I wasn't sure if I wanted to read this work "By Jane Austen and
The dilemma arose from how the author herself, whose work I adore, would perceive her literature being changed from something that upholds the virtues of common sense and prudence, to sensationalistic material.
Pride and Prejudice and Zombies, and Maureen Johnson's inclusion of zombies into one of her former blog posts, strikes me as people saying, "Pride and Prejudice is boring, and I'm making it more interesting."
But I don't think Pride and Prejudice in its' original form and glory is boring. I like the character development and the way that I get wrapped up in the story despite the relatively small world of which Jane Austen wrote. It takes talent to make the ordinary, everyday interesting, and Jane Austen accomplished it.
Initially, Pride and Prejudice and Zombies is amusing. By initially, in my own case, I am referring to the first few pages. It's kind of funny to see someone re-work authentic Romantic material to include the walking dead. After a few pages, though, I think the premise can begin to wear a bit thin.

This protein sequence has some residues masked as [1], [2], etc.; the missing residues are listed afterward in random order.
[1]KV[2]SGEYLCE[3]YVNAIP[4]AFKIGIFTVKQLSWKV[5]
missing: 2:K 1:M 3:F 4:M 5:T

I am, however, biased.
See, I'm not a big fan of zombies. To me, they're just...gross and relentless. Maybe that makes them realistic-ish, and I admit, I have a fairly strong stomach, but I just prefer more seductive undead creatures (and no, I'm not talking about the kind that glitter in the sun).
My biggest problem with the book Pride and Prejudice and Zombies, however, is that it takes a well-known, well-loved book, and changes the well-known, well-loved characters in that book. Spoilers will ensue.
Elizabeth and her sisters are zombie hunters, who have been to Asia to learn martial arts. Charlotte Lucas becomes a zombie. Mr. Darcy's aunt is some legendary zombie killer.
And, too often, where Ms. Austen's succinct prose and excellent ear at dialogue betrayed things about characters in a way that was not overly heavy on narration, in this "enhanced" edition, the author sometimes feels the need to go into explanation.
Basically, this book takes a book that is well-written and beautiful and turns it into a story that is not as well-written and farcical.
So, if you didn't like Pride and Prejudice in all of its nineteenth-century, wholly Austen-written glory, you might want to give this novel a try.
If, on the other hand, you're like me, and really enjoy Jane Austen's work the way that it is, already, I suggest allowing the opportunity to read this novel pass by.